I don’t think Liz and Jack would have been that cruel to their kids – instead they would have saved their verbal cruelty for each other. I doubt if there would be anyone who’d been on a family holiday as a kid who hadn’t witnessed their parents rip each other to shreds like Liz and Jack do. Because that generation worked really hard, and laboriously, and probably only had one week off a year, the pressure to enjoy themselves on the annual summer holiday was really intense. There’d be months and months of happy expectation, and then it would be all over in a flash. And of course holidays are never that perfect, and travel plans always go amiss somewhere along the line. So while Jack takes a relaxed and practical view of the travel plans, Liz is frantic with packing, traffic, the weather, the destination, and every minutiae in between. Once they reached Blackpool, it would be Jack’s turn to get agitated when things go wrong – the room too small, the waiter too handsome, the donkey too flea-ridden. Hs method of complaining would be virtual fisticuffs, much to the embarrassment of Liz who would far sooner see it out in silence – until she got Jack on her own, that is.
It’s a very funny, charming and nostalgic play, and you feel Kate Billingham and Richard Jordan get right to the heart of their characters. There’s something of the Olivia Colman in Kate Billingham’s portrayal of a woman who normally manages to stay just on the safe side of high anxiety but will erupt when pushed. We both loved how you could see how one little word or action would slowly but inexorably turn her from Seaside Sunshine to Tyrantosaurus Rex. I also really enjoyed her voice and characterisation for their dining companion, all toothily smirking and snaffling the last biscuit. Richard Jordan too was perfect as the taciturn Jack, in his old age rarely needing to add more to a conversation than a considered “aye” or a risky “nay”, grimacing at the world going by, not miserably, just elderly. There were some lovely exchanges between the two – for example, an excruciatingly funny scene in the deckchairs when Liz kept on insisting that Jack took various clothes off to enjoy the sun whilst he was perfectly happy minding his own business fully clad – she would have tried the legendary patience of a saint. There’s another great scene where Liz’s travel anxiety causes a car accident – I’m pretty sure Mrs Chrisparkle recognised something from her own childhood there; a memorable moment where Jack gets his own back at Liz from the top of the Blackpool Tower; and their final scene where they go back into the pub for one last drink is very heart-warming.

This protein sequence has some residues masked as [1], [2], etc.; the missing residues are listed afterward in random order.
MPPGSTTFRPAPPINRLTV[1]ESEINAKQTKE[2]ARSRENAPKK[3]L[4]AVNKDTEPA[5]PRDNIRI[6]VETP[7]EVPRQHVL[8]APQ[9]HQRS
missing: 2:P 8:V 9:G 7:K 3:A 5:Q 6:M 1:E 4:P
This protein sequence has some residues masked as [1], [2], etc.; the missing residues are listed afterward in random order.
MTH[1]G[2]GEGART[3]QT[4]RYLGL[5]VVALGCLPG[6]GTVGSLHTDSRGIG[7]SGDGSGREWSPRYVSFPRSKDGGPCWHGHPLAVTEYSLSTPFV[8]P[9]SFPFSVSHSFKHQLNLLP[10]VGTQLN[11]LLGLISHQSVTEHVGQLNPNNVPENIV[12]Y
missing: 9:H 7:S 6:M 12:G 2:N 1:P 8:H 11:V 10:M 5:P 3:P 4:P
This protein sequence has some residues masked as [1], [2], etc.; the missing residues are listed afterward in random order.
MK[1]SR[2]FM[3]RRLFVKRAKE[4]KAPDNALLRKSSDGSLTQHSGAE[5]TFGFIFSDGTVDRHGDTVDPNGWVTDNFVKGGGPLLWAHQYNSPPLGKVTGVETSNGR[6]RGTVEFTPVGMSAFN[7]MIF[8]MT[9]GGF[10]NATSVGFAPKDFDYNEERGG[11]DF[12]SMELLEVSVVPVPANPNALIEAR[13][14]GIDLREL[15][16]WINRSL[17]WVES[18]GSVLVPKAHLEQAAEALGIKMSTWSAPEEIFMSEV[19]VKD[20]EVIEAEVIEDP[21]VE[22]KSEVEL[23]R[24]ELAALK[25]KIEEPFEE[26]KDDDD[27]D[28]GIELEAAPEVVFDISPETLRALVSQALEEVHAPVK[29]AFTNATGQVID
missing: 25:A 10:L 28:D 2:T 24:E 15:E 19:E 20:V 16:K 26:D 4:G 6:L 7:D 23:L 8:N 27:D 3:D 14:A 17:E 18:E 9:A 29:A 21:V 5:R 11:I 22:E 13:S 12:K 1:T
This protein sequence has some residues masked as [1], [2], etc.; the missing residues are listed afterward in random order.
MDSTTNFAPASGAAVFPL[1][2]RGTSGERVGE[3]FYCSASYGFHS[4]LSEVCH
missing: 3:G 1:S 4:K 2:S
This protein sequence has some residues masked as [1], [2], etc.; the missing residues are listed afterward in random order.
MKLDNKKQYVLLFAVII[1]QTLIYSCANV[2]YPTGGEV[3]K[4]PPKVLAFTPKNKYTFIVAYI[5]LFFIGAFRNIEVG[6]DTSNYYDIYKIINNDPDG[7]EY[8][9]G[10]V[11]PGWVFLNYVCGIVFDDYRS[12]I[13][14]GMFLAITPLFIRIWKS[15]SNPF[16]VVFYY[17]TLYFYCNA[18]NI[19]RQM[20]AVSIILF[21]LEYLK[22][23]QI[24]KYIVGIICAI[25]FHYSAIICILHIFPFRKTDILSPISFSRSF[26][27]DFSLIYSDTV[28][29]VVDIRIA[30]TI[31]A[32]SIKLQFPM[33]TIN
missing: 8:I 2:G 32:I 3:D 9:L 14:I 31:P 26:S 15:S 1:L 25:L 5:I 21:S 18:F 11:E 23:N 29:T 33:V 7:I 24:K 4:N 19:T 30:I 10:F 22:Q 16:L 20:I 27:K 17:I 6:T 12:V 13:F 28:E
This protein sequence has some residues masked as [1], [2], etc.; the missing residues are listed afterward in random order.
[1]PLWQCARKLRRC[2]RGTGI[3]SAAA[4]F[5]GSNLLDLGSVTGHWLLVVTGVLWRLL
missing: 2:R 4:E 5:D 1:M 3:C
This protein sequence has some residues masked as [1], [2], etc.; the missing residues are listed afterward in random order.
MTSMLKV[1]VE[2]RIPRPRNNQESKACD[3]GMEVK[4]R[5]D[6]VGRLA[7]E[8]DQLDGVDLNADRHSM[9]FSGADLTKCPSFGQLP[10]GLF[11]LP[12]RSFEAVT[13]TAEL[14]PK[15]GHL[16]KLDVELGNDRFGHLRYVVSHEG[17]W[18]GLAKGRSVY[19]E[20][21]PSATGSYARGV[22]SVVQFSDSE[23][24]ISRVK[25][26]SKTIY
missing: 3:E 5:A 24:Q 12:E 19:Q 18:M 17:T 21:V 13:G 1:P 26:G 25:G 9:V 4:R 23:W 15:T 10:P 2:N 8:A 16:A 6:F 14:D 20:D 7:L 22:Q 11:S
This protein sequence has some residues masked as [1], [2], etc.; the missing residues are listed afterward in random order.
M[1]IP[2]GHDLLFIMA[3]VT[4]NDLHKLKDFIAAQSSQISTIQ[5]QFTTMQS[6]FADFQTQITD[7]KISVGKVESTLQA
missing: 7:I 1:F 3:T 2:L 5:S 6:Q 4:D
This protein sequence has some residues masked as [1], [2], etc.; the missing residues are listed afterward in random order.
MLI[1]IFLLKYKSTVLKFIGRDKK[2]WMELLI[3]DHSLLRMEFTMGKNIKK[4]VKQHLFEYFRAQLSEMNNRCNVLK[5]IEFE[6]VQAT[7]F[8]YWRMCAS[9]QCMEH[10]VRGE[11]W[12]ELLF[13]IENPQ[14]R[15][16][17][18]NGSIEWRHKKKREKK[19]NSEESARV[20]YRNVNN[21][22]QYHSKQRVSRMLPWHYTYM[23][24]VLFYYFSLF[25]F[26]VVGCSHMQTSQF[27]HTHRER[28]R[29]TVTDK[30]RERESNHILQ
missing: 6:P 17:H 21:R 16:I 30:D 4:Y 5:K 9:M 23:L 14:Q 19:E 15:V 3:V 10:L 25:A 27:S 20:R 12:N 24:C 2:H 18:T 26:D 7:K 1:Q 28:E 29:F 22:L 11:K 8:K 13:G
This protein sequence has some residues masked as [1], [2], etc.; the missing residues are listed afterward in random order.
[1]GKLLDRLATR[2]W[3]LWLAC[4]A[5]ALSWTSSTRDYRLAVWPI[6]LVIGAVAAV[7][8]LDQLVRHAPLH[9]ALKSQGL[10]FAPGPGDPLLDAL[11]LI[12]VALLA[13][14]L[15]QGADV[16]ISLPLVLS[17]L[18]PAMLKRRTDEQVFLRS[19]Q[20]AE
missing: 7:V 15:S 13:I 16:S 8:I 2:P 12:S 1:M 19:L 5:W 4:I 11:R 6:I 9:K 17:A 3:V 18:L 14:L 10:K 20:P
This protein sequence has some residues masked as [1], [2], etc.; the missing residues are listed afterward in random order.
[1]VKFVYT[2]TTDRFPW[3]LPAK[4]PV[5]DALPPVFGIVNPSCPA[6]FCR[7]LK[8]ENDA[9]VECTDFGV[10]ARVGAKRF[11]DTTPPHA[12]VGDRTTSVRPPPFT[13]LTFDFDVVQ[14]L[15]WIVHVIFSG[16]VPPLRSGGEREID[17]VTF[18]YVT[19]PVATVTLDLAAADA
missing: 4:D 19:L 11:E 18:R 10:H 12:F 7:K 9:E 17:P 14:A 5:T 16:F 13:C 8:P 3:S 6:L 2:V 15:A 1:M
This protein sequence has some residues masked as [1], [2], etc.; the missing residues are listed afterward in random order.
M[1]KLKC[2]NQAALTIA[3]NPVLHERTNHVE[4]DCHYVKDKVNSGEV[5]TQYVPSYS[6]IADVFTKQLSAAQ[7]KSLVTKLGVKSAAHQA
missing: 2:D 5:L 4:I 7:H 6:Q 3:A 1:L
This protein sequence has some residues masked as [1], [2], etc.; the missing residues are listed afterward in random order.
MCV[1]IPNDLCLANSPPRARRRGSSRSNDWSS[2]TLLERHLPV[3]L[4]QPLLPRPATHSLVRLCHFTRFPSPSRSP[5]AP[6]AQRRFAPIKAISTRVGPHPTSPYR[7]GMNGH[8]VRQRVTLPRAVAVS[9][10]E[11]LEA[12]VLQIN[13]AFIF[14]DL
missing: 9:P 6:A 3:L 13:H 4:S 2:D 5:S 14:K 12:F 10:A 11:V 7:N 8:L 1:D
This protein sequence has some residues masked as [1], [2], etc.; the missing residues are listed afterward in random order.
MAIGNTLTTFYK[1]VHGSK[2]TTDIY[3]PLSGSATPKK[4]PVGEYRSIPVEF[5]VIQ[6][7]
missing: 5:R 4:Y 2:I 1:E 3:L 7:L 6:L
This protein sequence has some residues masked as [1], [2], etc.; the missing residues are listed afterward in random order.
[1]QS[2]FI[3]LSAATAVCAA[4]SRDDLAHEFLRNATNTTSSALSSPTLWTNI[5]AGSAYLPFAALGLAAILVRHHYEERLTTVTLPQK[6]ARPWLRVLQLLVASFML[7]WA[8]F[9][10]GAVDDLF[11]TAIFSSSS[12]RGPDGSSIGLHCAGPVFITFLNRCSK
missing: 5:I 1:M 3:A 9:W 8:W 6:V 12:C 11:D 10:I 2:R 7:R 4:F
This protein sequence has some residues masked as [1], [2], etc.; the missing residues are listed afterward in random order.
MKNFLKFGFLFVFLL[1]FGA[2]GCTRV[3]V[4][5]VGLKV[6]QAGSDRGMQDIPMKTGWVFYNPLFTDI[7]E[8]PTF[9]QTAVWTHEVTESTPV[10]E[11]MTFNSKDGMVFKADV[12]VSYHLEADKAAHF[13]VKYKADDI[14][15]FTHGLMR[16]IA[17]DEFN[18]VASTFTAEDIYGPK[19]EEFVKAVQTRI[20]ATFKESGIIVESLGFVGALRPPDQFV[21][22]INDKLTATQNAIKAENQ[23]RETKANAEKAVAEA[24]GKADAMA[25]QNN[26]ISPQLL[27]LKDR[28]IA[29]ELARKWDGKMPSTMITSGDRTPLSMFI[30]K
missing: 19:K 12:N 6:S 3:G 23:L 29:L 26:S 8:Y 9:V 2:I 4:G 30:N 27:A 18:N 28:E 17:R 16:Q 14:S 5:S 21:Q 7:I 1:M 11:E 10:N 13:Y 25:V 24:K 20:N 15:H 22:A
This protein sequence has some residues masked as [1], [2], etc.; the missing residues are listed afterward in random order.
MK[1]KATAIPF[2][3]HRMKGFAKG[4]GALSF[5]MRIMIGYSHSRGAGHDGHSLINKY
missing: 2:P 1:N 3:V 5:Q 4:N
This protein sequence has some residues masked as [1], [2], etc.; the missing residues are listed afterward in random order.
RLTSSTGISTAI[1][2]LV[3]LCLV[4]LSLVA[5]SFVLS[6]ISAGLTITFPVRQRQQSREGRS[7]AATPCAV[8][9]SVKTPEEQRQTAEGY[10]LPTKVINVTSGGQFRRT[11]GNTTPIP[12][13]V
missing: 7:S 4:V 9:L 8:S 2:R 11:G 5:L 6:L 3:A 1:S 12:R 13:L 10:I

It’s all neatly and simply staged, with just a few chairs, props and sound effects to awaken, in the audience’s mind, their own childhood holiday memories, both affectionate and otherwise. The backdrop slides that revealed different aspects of and locations around Blackpool weren’t really necessary as our imagination did all that work for us – although I did like the image of the Ford Popular. A very charming and funny performance of a very moving and endearing play, it’s on at the cosy and intimate Playhouse theatre in Northampton until Saturday 3rd October, and then has some touring dates later in October and November which you can find here. Definitely worth catching!